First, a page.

Nature could not have held out against such powerful attacks, had not the pride and caprice of his disposition been gratified to the full in the triumph of his resistance; he looked upon the contest as altogether original, and persevered with obstinacy, because he thought himself sure of favourable terms, whenever he should be disposed to capitulate. Perhaps he might have overshot himself in the course of his perseverance. A young lady of Emilia’s fortune and attractions could not fail to find herself surrounded by temptations, which few women can resist. She might have misinterpreted the meaning of some paragraph or taken umbrage at an unguarded expression in one of Peregrine’s letters. She might have been tired out by his obstinate peculiarity, or, at the long run, construed it into madness, slight, or indifference; or, rather than waste her prime in fruitless endeavours to subdue the pride of a headstrong humourist, she might have listened to the voice of some admirer, fraught with qualifications sufficient to engage her esteem and affection. But all these possibilities were providentially prevented by an accident attended with more important consequences than any we have hitherto recounted.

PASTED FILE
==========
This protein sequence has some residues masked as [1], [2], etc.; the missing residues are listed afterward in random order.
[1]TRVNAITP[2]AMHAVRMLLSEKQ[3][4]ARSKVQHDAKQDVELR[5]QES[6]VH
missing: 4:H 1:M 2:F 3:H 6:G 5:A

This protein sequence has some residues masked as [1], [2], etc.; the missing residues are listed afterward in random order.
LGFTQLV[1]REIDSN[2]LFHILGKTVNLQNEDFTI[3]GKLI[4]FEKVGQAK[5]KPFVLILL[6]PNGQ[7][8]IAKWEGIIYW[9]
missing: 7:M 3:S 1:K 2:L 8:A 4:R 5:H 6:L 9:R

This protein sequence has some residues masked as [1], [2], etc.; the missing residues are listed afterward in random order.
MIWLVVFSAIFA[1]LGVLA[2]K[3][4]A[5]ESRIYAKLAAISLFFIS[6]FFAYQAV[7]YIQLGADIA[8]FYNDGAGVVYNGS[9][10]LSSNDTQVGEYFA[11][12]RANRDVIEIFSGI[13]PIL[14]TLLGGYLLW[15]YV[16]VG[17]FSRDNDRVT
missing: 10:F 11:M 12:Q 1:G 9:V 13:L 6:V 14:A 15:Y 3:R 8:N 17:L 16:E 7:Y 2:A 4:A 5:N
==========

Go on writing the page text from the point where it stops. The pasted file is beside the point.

Early one morning Pipes was disturbed by the arrival of a messenger, who had been sent express from the country by Mr. Clover, with a packet for the lieutenant, and arrived in town overnight; but as he was obliged to have recourse to the information of Jack’s correspondent in the city, touching the place of his abode, before he demanded entrance at the Fleet. the gate was shut; nor would the turnkeys admit him, although he told them that he was charged with a message of the utmost consequence; so that he was fain to tarry till daybreak, when he, at his earnest solicitation, was allowed to enter.